Journal of Soils and Sediments

, Volume 13, Issue 1, pp 176–188 | Cite as

Potential of willow and its genetically engineered associated bacteria to remediate mixed Cd and toluene contamination

  • Nele Weyens
  • Kerim Schellingen
  • Bram Beckers
  • Jolien Janssen
  • Reinhart Ceulemans
  • Daniel van der Lelie
  • Safiyh Taghavi
  • Robert Carleer
  • Jaco Vangronsveld



The purpose of this study was to investigate if bacteria with beneficial properties that were isolated from willow growing on a metal-contaminated site can be further equipped with genes coding for a specific degradation pathway to finally obtain transconjugants that can be inoculated in willow to improve phytoremediation efficiency of mixed contaminations.

Materials and methods

Cultivable rhizosphere bacteria and root endophytes were isolated from willow (cv. Tora) growing on a metal-contaminated soil. All isolated strains were tested for their metal resistance and potential to promote plant growth. The two most promising strains were selected and were equipped with the pTOM plasmid coding for toluene degradation. Both transconjugants were inoculated separately and combined in willow cuttings exposed to mixed Cd–toluene contamination, and their effect on phytotoxicity, Cd uptake, and toluene evapotranspiration was evaluated.

Results and discussion

Many of the isolated strains tested positive for the production of siderophores, organic acids, and indole acetic acid (IAA) and showed increased Cd resistance. The Cd-resistant, siderophore-producing rhizosphere strain Burkholderia sp. HU001 and the Cd-resistant root endophyte Pseudomonas sp. HU002, able to produce siderophores, organic acids, and IAA, were selected as receptors for conjugation with the toluene-degrading Burkholderia vietnamiensis BU61 as a donor of the pTOM-TCE plasmid. Although inoculation with the individual transconjugant strains had no effect on plant growth and negatively affected Cd uptake, their combined inoculation resulted in an increased shoot biomass upon Cd–toluene exposure did not affect Cd uptake and strongly reduced evapotranspiration of toluene to the atmosphere.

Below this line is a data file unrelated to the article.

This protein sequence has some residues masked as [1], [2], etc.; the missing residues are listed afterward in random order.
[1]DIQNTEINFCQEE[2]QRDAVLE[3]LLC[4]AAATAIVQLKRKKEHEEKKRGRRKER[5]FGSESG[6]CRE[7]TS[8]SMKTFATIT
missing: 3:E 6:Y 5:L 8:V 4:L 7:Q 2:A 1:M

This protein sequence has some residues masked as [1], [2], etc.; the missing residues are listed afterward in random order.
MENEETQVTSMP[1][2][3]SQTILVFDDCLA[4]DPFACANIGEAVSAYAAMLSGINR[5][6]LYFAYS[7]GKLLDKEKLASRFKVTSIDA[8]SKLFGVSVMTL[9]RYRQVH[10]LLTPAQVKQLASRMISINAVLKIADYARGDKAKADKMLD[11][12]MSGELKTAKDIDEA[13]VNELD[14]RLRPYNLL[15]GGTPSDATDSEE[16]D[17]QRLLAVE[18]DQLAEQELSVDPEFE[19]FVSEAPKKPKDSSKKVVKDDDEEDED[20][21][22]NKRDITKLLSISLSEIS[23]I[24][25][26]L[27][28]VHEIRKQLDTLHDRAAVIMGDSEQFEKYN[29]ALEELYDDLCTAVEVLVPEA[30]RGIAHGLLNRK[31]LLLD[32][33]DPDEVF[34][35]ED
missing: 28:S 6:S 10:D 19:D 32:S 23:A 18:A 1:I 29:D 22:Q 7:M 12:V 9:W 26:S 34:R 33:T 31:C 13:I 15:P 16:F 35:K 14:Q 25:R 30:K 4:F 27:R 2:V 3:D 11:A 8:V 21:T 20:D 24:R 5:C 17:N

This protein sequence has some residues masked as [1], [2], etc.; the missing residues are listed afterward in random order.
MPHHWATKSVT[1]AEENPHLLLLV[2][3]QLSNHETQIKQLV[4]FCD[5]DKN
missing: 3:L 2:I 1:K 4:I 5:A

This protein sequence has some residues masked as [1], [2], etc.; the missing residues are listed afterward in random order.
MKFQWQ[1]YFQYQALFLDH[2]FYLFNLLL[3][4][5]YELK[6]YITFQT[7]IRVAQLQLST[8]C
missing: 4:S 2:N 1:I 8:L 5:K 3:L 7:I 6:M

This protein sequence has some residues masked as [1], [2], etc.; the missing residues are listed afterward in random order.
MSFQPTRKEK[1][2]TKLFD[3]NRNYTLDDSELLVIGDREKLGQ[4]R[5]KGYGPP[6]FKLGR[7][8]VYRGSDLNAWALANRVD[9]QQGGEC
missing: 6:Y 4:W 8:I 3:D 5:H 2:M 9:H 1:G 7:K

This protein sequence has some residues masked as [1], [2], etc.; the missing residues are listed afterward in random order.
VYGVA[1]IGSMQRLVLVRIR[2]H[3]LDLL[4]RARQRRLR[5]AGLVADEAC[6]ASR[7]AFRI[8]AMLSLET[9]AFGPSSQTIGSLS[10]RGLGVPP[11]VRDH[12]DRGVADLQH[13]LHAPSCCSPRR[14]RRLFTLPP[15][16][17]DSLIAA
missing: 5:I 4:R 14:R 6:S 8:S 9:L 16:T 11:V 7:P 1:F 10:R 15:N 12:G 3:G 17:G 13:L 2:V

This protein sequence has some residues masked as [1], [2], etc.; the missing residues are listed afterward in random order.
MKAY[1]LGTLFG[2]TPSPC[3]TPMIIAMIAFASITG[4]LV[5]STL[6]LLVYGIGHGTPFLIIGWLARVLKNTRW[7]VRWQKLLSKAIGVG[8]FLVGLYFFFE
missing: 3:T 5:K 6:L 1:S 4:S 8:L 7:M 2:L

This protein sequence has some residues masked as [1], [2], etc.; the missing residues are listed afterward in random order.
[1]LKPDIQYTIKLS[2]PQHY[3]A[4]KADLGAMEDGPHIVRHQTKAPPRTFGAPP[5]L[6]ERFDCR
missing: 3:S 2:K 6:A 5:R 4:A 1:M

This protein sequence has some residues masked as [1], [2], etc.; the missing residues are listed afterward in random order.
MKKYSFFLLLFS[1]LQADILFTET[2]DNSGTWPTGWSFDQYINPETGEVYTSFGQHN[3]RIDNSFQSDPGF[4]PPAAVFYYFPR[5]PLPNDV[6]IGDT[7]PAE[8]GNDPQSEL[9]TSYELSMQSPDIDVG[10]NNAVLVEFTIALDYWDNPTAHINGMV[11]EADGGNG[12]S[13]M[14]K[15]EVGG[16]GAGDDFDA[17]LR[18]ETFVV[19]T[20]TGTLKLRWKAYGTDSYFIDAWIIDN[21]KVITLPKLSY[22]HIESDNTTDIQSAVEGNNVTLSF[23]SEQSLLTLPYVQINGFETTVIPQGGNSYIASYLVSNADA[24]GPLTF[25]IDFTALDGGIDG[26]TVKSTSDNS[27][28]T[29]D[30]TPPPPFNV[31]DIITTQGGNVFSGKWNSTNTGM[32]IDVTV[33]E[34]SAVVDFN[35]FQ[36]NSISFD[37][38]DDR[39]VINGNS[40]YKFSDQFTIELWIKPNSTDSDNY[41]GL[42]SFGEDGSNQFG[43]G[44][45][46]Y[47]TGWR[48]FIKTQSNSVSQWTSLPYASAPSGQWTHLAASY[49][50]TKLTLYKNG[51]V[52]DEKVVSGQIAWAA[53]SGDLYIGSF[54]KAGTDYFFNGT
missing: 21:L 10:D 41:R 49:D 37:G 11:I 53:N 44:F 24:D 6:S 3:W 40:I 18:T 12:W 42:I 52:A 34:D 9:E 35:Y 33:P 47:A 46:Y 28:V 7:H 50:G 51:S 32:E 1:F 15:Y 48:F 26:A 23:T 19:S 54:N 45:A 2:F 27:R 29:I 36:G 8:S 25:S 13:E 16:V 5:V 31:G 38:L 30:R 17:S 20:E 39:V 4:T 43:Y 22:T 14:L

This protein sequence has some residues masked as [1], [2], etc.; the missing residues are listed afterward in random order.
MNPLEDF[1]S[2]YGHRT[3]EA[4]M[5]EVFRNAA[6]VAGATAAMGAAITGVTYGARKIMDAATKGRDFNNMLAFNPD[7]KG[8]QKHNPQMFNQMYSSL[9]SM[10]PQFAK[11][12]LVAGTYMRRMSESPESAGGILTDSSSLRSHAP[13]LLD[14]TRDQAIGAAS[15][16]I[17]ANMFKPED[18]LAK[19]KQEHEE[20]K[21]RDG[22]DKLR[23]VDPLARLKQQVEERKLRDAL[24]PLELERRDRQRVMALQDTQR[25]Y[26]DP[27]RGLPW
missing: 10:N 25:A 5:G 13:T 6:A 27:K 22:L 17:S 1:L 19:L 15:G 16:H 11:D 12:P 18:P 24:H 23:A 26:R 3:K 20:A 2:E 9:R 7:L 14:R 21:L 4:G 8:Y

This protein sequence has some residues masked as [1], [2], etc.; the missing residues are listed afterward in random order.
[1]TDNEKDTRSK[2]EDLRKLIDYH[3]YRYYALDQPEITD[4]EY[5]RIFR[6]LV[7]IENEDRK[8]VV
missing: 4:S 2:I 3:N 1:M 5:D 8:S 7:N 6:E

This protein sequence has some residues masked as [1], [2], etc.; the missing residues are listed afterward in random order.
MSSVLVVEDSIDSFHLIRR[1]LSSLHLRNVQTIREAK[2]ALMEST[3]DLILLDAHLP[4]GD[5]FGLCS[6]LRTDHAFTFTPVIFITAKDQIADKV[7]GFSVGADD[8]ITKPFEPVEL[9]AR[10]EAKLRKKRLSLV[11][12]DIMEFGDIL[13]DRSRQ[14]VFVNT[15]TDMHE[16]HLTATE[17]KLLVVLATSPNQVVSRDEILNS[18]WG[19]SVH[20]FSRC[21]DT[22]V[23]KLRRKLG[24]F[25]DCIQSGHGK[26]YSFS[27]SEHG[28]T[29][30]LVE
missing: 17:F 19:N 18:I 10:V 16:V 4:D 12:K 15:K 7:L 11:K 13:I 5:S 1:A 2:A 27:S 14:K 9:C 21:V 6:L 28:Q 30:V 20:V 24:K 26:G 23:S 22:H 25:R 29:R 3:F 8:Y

In this study, inoculation of willow with a consortium of plant-associated bacteria equipped with the appropriate characteristics resulted in an improved phytoremediation of a mixed Cd–toluene contamination: the degradation of toluene was improved leading to a decreased toxicity and evapotranspiration, while Cd uptake and translocation were not affected.


Cadmium Co contamination Plant-associated bacteria Salix Toluene Willow 



This research was funded by the Institute for the Promotion of Innovation through Science and Technology in Flanders (IWT-Vlaanderen) J.D. and by the Fund for Scientific Research Flanders (FWO-Vlaanderen), Ph.D. grant for S.C. and S.T. This work has been financially supported by the UHasselt Methusalem project 08M03VGRJ and by the European Commission under the Seventh Framwork Programme for Research (FP7-KBBE-266124, GREENLAND). S.T. was supported by Laboratory Directed Research and Development funds (LDRD09-005) at the Brookhaven National Laboratory under contract with the U.S. Department of Energy.


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Copyright information

© Springer-Verlag 2012

Authors and Affiliations

  • Nele Weyens
    • 1
  • Kerim Schellingen
    • 1
  • Bram Beckers
    • 1
  • Jolien Janssen
    • 1
  • Reinhart Ceulemans
    • 2
  • Daniel van der Lelie
    • 3
  • Safiyh Taghavi
    • 3
  • Robert Carleer
    • 1
  • Jaco Vangronsveld
    • 1
  1. 1.Centre for Environmental SciencesHasselt UniversityDiepenbeekBelgium
  2. 2.Biology Department, Campus Drie EikenUniversity of AntwerpWilrijkBelgium
  3. 3.Research Triangle Institute (RTI) InternationalResearch Triangle ParkUSA

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